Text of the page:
Steve and Paula stopped by after their gig with food from Azteca -- I wasn't allowed to eat after midnight. That gave me about 25 minutes to dine. Finished up just in time. Gregory arrived from Seattle about 10 minutes before midnight. We talked for a bit, at midnight my roommate asked them to be quiet. He wasn't gracious, but he wasn't feeling well either. Hospitals are that way. Ten or fifteen minutes into the new day everyone gave me a hug and went home.
Going through the surgery was pretty standard, except it seems the only stuff on the hospital cable early Sunday morning were hateful, eerie looking preachers telling me why God wants me to hate certain people. Well, like my room and the ER the tv controllers didn't work. Three for three, and I couldn't get them turned off. I don't know when the general was applied, I just woke up in the recovery room, feeling utterly miserable. When I got to merely miserable it was back to the room. Most of Sunday was a blur of pain. My brother came by in the morning, an hour or two after the surgery, but he had to run to another hospital because the flu had really hit my sister-in-law, Tonia.
I had a ridiculous experience Sunday night. I had acid, which developed into reflux. I asked for antacid, but was turned down. I guess nobody wanted to waken the doctor for heartburn. You'd think they could have one person on staff capable of prescribing a Tums. I was using the morphine drip to keep the increasing acid pain under control, which in turn kept me awake more than the intense heartburn. I don't like the way morphine makes me feel, so usually I only get enough to alleviate the pain enough that I can sleep. The same with percoset and vicodin. I've never had heartburn that hurt so long or consistently. A couple antacids and I would have used a quarter the morphine and slept more than an hour that night.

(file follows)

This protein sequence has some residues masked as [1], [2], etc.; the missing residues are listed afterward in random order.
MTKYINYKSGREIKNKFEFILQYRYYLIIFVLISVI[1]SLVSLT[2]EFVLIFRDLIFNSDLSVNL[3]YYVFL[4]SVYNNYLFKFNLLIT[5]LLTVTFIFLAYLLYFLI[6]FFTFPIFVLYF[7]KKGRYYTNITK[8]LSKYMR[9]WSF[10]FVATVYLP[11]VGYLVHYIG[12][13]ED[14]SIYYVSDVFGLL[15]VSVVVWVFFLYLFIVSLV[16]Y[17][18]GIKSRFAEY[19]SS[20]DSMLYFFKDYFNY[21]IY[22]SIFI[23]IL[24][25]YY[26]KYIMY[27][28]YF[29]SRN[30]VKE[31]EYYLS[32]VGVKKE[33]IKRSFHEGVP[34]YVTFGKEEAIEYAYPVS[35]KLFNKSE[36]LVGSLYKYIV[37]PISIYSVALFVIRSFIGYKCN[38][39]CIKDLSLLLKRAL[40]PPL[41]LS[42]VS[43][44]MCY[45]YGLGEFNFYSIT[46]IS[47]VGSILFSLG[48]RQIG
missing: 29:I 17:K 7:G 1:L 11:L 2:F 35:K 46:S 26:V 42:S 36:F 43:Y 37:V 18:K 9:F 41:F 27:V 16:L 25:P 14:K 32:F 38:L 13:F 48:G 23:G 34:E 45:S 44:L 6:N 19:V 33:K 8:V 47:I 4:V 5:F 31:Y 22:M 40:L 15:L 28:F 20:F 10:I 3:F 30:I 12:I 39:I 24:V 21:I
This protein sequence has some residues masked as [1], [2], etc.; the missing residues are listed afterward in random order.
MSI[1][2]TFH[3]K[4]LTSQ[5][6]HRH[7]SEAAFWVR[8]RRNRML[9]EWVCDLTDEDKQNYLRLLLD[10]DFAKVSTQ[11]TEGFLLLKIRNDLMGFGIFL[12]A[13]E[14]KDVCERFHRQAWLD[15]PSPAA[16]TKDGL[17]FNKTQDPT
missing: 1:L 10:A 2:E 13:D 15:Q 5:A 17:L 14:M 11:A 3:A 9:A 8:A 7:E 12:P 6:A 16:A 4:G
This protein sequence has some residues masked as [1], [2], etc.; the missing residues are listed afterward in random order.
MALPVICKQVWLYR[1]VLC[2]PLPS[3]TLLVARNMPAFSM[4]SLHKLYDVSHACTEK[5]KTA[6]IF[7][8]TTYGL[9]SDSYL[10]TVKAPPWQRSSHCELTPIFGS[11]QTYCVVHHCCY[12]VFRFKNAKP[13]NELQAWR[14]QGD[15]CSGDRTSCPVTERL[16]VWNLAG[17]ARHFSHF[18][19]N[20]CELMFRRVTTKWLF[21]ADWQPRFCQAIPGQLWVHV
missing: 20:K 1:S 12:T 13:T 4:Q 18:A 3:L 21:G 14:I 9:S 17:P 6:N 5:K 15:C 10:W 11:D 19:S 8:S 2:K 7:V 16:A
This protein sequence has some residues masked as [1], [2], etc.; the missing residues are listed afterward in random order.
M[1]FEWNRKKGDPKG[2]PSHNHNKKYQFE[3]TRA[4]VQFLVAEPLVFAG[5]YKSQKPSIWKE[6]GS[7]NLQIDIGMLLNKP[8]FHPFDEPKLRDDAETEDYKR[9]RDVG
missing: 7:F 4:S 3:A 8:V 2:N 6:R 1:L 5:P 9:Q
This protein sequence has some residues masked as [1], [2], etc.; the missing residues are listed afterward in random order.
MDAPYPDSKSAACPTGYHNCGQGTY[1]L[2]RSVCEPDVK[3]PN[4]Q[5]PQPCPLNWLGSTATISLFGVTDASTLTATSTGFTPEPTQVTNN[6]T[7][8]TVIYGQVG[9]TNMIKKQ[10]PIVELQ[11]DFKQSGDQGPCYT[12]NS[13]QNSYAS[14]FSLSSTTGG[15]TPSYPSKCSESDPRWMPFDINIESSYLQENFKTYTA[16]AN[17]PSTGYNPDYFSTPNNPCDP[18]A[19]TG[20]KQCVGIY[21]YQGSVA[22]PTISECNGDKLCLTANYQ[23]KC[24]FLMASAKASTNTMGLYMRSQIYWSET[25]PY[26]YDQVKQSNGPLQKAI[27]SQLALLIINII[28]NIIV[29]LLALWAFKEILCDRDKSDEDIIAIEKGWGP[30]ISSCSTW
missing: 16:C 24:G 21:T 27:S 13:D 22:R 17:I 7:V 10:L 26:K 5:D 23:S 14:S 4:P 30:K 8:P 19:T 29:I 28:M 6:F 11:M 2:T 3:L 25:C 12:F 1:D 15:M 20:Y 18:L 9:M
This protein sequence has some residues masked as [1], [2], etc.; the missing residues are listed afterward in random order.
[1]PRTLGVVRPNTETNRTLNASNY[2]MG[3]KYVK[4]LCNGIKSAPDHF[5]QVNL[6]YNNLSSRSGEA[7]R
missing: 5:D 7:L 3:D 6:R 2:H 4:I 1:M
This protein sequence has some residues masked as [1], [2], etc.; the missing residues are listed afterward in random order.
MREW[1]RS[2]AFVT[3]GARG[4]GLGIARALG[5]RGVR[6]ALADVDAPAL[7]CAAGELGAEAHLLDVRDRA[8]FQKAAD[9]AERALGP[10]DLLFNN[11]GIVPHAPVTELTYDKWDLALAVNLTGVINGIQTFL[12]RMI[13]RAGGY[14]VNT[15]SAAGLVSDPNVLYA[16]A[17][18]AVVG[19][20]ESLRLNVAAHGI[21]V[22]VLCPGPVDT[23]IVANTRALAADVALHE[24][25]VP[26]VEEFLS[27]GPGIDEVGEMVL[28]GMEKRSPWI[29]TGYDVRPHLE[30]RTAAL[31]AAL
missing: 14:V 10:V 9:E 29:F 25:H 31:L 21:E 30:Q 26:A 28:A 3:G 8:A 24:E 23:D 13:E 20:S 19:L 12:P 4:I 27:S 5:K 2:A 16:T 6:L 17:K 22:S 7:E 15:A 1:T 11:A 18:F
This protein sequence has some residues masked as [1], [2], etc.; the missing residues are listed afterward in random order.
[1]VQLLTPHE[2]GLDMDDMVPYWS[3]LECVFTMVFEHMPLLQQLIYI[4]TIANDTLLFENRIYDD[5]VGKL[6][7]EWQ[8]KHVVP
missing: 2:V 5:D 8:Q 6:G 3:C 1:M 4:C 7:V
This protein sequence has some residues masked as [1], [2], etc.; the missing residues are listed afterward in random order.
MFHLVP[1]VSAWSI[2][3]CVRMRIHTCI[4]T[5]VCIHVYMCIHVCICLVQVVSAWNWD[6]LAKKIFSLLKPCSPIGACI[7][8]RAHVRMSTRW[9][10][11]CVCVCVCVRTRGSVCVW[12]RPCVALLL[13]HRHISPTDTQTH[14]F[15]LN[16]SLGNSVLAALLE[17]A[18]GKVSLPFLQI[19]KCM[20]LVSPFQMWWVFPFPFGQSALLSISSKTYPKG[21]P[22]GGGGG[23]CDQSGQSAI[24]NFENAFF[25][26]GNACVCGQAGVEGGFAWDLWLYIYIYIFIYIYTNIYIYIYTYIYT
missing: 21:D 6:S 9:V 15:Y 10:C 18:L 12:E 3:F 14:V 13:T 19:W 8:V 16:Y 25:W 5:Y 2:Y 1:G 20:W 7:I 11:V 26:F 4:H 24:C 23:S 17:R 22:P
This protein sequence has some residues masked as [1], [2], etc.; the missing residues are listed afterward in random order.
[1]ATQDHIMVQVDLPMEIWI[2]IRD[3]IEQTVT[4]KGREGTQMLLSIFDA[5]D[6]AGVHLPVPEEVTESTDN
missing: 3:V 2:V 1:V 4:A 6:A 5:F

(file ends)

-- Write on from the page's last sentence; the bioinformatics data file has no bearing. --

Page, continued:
When the PT lady returned Monday morning I passed the crutch test and was given the opportunity to check out. After the previous night? I called my brother, the strongest of those who offered rides and got it set up. In the mean time, got to talk to Bruce my roommate. Really nice fellow. Eric got there about forty minutes late, and helped me pick up crutches and such on the way home. Sadly, he had to go to a job site and see a fellow. Between that and the forty minute conversation he had with the fellow, the trip home took an extra two hours. The pain meter was pegged, and stayed that way until Thursday. I should have had him drop me off at the house while he did his business. Still I was happy to be home.
Beth came over that evening and made me dinner. I fell asleep pretty early. I had a sleeping bag as a comforter. Don't ever do it. Use cotton. Hot or cold, it felt like a cold clammy sweat from the pain and medication until Wednesday when Beth was over again, and she brought my comforter from downstairs. Beth was a sweetheart, and the next day, Thursday, did laundry for me, and helped me get the shower sheath for my leg over my knee. Between that and the comforter my level of comfort went up tenfold.
Beth and my roommate Aaron continued to help me through the week. Aaron not only picked it up, but set up this laptop so I didn't have to configure it. Otherwise it would not be online for another day or two. Steve came by last night with the loot from an amazing shopping spree he and Paula went on. They were very sick last week, and wanted to be sure I was set as they are going to visit Paula's failing grandfather this week. Aaron is up in Canada for a few days, celebrating he and Sonya's first almost wedding anniversary -- they were married on 2/29 last year. Through the haze of pain and drug discomfort my wonderful friends and family were always there. From talking to people on the phone while I was in the hospital to setting up a new computer while preparing for a trip, or buying and delivering groceries (and assisting with changing the dressing) while preparing for a trip, to making meals and helping an invalid shower, I never once felt bereft. Rather I felt gifted, and still do. Thank you! I love every one of you people so much.